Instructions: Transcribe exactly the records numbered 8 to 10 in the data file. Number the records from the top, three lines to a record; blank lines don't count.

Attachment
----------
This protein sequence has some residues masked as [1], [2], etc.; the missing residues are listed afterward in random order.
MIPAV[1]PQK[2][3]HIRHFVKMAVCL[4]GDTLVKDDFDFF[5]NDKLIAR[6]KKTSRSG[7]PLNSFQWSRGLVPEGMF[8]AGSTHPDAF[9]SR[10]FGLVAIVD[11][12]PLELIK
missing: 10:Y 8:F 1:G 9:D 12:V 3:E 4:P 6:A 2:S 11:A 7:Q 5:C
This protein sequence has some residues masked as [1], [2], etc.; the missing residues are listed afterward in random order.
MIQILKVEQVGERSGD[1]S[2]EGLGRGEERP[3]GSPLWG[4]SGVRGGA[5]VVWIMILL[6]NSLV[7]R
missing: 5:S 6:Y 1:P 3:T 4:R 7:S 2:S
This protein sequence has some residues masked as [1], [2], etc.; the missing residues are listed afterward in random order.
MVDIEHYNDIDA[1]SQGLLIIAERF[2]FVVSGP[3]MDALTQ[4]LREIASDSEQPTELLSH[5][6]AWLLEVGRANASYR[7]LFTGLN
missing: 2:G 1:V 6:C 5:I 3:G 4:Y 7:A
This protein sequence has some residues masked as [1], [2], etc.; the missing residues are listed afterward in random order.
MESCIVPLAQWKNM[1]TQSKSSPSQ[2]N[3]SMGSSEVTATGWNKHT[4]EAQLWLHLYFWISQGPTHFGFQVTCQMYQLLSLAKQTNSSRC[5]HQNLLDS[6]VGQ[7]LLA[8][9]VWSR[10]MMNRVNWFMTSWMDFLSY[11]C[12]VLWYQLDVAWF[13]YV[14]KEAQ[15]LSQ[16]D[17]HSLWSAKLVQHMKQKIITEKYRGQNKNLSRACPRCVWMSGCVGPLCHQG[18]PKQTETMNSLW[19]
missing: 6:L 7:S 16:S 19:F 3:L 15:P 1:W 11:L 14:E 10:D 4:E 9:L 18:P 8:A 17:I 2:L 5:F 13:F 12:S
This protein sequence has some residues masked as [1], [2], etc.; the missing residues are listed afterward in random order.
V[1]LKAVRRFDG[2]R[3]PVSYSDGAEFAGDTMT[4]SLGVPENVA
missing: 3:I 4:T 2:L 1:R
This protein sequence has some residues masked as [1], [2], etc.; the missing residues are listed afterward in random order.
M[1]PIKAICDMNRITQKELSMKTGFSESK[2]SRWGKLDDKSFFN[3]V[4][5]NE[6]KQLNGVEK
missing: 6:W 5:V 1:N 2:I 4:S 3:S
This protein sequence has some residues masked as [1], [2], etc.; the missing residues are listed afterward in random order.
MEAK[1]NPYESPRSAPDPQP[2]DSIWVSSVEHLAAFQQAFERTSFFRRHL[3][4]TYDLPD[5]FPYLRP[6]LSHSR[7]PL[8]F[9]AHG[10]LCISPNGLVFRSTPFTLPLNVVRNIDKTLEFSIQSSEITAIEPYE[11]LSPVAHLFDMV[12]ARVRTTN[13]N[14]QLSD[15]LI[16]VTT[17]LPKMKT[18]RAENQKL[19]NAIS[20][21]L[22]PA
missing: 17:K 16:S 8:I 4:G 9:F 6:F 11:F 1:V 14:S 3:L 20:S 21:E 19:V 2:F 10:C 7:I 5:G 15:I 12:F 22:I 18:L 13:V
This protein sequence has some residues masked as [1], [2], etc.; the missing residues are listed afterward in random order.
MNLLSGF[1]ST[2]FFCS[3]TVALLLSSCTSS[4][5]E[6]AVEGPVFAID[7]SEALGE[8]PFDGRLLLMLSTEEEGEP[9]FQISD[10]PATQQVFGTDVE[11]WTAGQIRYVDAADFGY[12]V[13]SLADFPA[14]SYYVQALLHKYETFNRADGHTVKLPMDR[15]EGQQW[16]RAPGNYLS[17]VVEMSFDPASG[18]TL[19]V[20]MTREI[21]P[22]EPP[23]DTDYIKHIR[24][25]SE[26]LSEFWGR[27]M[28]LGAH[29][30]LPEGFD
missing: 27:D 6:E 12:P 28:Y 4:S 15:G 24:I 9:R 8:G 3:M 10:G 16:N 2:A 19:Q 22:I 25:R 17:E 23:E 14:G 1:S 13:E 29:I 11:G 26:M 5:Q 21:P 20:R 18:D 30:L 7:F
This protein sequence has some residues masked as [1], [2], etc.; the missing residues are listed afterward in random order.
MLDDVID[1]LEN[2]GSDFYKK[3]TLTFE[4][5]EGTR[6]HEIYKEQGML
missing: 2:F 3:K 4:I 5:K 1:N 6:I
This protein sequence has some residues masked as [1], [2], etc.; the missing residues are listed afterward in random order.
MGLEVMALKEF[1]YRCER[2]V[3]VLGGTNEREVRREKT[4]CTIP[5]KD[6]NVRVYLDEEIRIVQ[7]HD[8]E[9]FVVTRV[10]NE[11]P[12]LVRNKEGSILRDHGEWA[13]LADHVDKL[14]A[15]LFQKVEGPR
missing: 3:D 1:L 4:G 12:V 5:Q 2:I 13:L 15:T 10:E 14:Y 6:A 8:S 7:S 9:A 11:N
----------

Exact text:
This protein sequence has some residues masked as [1], [2], etc.; the missing residues are listed afterward in random order.
MNLLSGF[1]ST[2]FFCS[3]TVALLLSSCTSS[4][5]E[6]AVEGPVFAID[7]SEALGE[8]PFDGRLLLMLSTEEEGEP[9]FQISD[10]PATQQVFGTDVE[11]WTAGQIRYVDAADFGY[12]V[13]SLADFPA[14]SYYVQALLHKYETFNRADGHTVKLPMDR[15]EGQQW[16]RAPGNYLS[17]VVEMSFDPASG[18]TL[19]V[20]MTREI[21]P[22]EPP[23]DTDYIKHIR[24][25]SE[26]LSEFWGR[27]M[28]LGAH[29][30]LPEGFD
missing: 27:D 6:E 12:P 28:Y 4:S 15:G 24:I 9:R 8:G 3:M 10:G 16:N 2:A 19:Q 22:I 25:R 17:E 23:E 14:G 1:S 13:E 29:I 11:G 26:M 5:Q 21:P 20:R 18:D 30:L 7:F
This protein sequence has some residues masked as [1], [2], etc.; the missing residues are listed afterward in random order.
MLDDVID[1]LEN[2]GSDFYKK[3]TLTFE[4][5]EGTR[6]HEIYKEQGML
missing: 2:F 3:K 4:I 5:K 1:N 6:I
This protein sequence has some residues masked as [1], [2], etc.; the missing residues are listed afterward in random order.
MGLEVMALKEF[1]YRCER[2]V[3]VLGGTNEREVRREKT[4]CTIP[5]KD[6]NVRVYLDEEIRIVQ[7]HD[8]E[9]FVVTRV[10]NE[11]P[12]LVRNKEGSILRDHGEWA[13]LADHVDKL[14]A[15]LFQKVEGPR
missing: 3:D 1:L 4:G 12:V 5:Q 2:I 13:L 15:T 10:E 14:Y 6:A 8:S 7:S 9:A 11:N